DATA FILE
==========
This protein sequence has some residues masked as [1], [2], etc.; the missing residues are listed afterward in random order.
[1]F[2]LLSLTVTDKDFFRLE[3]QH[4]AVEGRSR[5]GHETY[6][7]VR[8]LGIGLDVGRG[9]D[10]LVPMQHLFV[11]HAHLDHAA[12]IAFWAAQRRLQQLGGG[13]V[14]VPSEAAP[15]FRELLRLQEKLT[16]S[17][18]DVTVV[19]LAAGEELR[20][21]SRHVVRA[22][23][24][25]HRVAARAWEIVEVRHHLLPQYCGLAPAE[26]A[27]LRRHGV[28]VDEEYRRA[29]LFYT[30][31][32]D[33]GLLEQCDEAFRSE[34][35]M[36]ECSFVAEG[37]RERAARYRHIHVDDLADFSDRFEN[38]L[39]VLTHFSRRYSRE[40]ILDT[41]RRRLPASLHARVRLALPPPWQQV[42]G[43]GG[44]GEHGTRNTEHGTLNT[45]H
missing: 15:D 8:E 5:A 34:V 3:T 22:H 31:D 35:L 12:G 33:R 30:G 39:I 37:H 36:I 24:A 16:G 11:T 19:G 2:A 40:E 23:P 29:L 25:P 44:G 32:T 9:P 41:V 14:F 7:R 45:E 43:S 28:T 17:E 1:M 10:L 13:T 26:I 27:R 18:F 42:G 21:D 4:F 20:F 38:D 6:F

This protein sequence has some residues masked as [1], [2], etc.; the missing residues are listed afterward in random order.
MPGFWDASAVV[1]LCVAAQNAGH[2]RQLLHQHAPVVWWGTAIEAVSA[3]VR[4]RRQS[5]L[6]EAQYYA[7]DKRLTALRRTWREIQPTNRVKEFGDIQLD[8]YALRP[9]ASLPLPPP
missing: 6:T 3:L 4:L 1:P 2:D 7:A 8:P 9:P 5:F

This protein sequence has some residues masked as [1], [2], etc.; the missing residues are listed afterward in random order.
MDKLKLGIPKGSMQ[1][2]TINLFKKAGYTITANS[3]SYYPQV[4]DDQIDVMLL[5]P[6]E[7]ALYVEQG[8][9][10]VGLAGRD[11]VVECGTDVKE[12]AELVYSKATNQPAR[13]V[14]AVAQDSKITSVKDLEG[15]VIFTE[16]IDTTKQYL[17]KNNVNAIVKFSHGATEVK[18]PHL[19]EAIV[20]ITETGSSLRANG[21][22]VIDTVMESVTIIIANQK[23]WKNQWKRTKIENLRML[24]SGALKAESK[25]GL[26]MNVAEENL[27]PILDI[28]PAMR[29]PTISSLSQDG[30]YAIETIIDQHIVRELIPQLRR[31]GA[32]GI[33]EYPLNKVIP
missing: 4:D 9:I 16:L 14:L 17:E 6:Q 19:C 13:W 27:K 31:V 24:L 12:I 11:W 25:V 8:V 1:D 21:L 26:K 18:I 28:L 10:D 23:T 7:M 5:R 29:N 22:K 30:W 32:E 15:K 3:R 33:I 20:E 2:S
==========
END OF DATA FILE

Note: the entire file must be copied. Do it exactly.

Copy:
This protein sequence has some residues masked as [1], [2], etc.; the missing residues are listed afterward in random order.
[1]F[2]LLSLTVTDKDFFRLE[3]QH[4]AVEGRSR[5]GHETY[6][7]VR[8]LGIGLDVGRG[9]D[10]LVPMQHLFV[11]HAHLDHAA[12]IAFWAAQRRLQQLGGG[13]V[14]VPSEAAP[15]FRELLRLQEKLT[16]S[17][18]DVTVV[19]LAAGEELR[20][21]SRHVVRA[22][23][24][25]HRVAARAWEIVEVRHHLLPQYCGLAPAE[26]A[27]LRRHGV[28]VDEEYRRA[29]LFYT[30][31][32]D[33]GLLEQCDEAFRSE[34][35]M[36]ECSFVAEG[37]RERAARYRHIHVDDLADFSDRFEN[38]L[39]VLTHFSRRYSRE[40]ILDT[41]RRRLPASLHARVRLALPPPWQQV[42]G[43]GG[44]GEHGTRNTEHGTLNT[45]H
missing: 15:D 8:E 5:A 34:V 3:T 22:H 31:D 35:L 12:G 33:R 30:G 39:I 37:H 36:I 24:A 16:G 11:T 19:G 2:A 40:E 23:P 29:L 25:P 44:G 32:T 9:P 41:V 14:F 7:R 45:E 43:S 28:T 17:E 1:M 10:L 13:T 26:I 27:R 18:F 42:G 21:D 4:F 20:F 38:D 6:F

This protein sequence has some residues masked as [1], [2], etc.; the missing residues are listed afterward in random order.
MPGFWDASAVV[1]LCVAAQNAGH[2]RQLLHQHAPVVWWGTAIEAVSA[3]VR[4]RRQS[5]L[6]EAQYYA[7]DKRLTALRRTWREIQPTNRVKEFGDIQLD[8]YALRP[9]ASLPLPPP
missing: 6:T 3:L 4:L 1:P 2:D 7:A 8:P 9:P 5:F

This protein sequence has some residues masked as [1], [2], etc.; the missing residues are listed afterward in random order.
MDKLKLGIPKGSMQ[1][2]TINLFKKAGYTITANS[3]SYYPQV[4]DDQIDVMLL[5]P[6]E[7]ALYVEQG[8][9][10]VGLAGRD[11]VVECGTDVKE[12]AELVYSKATNQPAR[13]V[14]AVAQDSKITSVKDLEG[15]VIFTE[16]IDTTKQYL[17]KNNVNAIVKFSHGATEVK[18]PHL[19]EAIV[20]ITETGSSLRANG[21][22]VIDTVMESVTIIIANQK[23]WKNQWKRTKIENLRML[24]SGALKAESK[25]GL[26]MNVAEENL[27]PILDI[28]PAMR[29]PTISSLSQDG[30]YAIETIIDQHIVRELIPQLRR[31]GA[32]GI[33]EYPLNKVIP
missing: 4:D 9:I 16:L 14:L 17:E 6:Q 19:C 13:W 27:K 31:V 24:L 12:I 11:W 25:V 8:V 1:D 21:L 26:K 18:I 28:L 10:D 23:T 7:M 5:R 29:N 22:K 30:W 32:E 15:K 3:R 33:I 20:E 2:S